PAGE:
Google is about to deal a small blow to some of the most annoying ads on mobile: pop-ups and interstitials. It’s not a stretch to argue that readers don’t like these ads. So Google is making a call that websites that use pop-ups and interstitials are worse search results and may rank them lower because of it.
There are a "hundreds of signals" that go into Google’s search result rankings, so it’s not like every website that uses these ads will feel pressured to remove them overnight. If a site with a pop-up still has the best information, it’s still likely to appear first. But this change ought to benefit one site over another when those two sites appear roughly equal otherwise.
Google’s changes could make a difference over time
Google’s intention is to not just direct people to more informative results, but to results that work better for them — e.g., don’t annoy them with a pop-up — too. This is something Google has increasingly been doing with its search algorithm. Last year it began boosting the rank of "mobile friendly" websites, and in 2014, it began boosting the rank of sites with encryption as well.
As you’re probably aware, not all websites offer mobile sites, and most websites are still not encrypted. So it’s not like every time Google says "jump" that developers and publishers immediately jump. But search ranking is something that most developers pay close attention to — it’s often a major source of visitors — and Google’s continued nudges could make a difference in the long run.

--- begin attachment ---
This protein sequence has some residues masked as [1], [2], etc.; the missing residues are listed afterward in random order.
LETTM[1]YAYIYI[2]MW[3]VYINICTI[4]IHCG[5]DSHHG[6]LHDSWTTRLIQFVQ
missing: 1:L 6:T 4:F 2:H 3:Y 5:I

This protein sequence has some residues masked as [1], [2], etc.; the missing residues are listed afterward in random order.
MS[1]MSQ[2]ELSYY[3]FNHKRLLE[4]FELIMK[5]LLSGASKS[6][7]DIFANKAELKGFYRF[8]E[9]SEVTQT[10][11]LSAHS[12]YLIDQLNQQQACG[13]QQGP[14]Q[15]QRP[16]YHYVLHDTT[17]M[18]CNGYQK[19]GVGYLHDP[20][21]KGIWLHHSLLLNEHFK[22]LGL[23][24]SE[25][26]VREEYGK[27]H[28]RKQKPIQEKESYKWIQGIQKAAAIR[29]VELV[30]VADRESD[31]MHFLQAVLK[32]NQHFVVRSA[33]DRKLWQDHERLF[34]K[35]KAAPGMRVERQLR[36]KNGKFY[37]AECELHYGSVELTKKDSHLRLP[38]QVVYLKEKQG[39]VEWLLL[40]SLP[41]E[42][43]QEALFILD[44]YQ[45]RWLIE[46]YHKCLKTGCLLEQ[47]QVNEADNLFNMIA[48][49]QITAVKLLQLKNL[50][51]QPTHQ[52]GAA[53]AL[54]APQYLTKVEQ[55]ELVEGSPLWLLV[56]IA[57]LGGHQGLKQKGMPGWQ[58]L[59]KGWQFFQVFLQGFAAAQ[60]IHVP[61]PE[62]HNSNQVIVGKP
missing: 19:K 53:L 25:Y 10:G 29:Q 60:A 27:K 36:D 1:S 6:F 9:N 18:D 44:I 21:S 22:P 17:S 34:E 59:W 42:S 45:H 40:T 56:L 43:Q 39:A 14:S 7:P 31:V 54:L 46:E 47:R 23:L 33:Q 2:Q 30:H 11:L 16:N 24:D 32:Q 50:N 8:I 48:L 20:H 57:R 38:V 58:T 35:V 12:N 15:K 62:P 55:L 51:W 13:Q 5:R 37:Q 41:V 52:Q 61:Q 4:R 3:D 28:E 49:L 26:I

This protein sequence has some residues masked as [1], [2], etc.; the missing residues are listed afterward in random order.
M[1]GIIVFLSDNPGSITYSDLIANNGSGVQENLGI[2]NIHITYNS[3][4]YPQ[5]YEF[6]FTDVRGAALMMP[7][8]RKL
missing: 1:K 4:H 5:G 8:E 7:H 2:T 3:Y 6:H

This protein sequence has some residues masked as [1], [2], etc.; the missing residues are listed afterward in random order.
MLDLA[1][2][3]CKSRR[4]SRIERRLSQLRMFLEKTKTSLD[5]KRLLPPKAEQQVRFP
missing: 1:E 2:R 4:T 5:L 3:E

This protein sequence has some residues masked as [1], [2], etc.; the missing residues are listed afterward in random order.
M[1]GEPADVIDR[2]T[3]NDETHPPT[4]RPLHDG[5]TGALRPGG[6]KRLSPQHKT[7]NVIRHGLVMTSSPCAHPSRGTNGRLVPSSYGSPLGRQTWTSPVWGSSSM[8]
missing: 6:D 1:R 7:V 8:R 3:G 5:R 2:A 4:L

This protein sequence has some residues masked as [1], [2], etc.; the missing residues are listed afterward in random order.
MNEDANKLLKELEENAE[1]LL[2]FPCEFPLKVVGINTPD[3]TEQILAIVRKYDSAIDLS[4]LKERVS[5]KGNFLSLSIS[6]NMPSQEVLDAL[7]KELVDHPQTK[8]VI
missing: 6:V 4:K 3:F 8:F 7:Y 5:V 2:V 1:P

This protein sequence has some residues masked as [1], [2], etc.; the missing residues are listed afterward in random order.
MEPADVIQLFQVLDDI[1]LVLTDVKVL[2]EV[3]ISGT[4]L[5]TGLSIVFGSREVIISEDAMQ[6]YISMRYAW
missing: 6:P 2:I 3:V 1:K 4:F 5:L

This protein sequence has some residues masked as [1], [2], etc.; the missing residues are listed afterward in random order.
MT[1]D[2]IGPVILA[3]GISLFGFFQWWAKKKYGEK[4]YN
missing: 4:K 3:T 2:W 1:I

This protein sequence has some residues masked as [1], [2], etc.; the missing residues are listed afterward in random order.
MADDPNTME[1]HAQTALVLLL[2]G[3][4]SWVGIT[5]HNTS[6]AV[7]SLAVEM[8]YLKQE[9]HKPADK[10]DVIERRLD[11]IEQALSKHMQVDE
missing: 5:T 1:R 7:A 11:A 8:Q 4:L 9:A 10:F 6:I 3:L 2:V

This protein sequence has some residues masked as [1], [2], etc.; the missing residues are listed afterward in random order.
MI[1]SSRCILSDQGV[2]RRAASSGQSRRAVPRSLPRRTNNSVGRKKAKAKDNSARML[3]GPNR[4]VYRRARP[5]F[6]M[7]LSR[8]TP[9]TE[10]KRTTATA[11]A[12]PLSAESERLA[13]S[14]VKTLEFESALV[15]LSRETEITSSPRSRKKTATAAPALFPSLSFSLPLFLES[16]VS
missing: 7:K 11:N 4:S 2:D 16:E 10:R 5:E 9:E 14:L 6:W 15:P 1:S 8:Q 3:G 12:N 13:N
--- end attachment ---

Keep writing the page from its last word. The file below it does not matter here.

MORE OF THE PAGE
These new changes will go into effect next year, beginning on January 10th. From that point on Google will start lowering the rank of sites "where content is not easily accessible."
"Reasonable" banner ads are still okay
For the most part, Google is targeting overlays that gray out the content beneath them to prevent you from reading a website, either for a few seconds or until you find and very carefully tap a little X to dismiss them. These count regardless of whether they load immediately after a page is opened or whether they appear after scrolling a certain distance. On top of that, it sounds like Google will also count ads that create the effect of a pop-up without actually being a pop-up, by taking up most of the page after a site is loaded (you may have seen one of these if you’re reading this article on mobile).
Not all pop-ups and overlays will be counted in Google’s new rankings. Pop-ups needed to meet a legal requirement — like verifying someone’s age — are still okay, as are smaller banners at the top of a screen that use, in Google’s not-at-all-defined formula, a "reasonable amount of screen space."
Publishers are likely to be unhappy about the change, as it’s liable to take away either visitors or ad revenue. And it’s fair to question whether Google should be the one to dictate when ads are and are not acceptable. But that all said, its intention here seems to be pretty reasonable. These ads make websites into slightly worse search results, and Google is going to start treating them that way.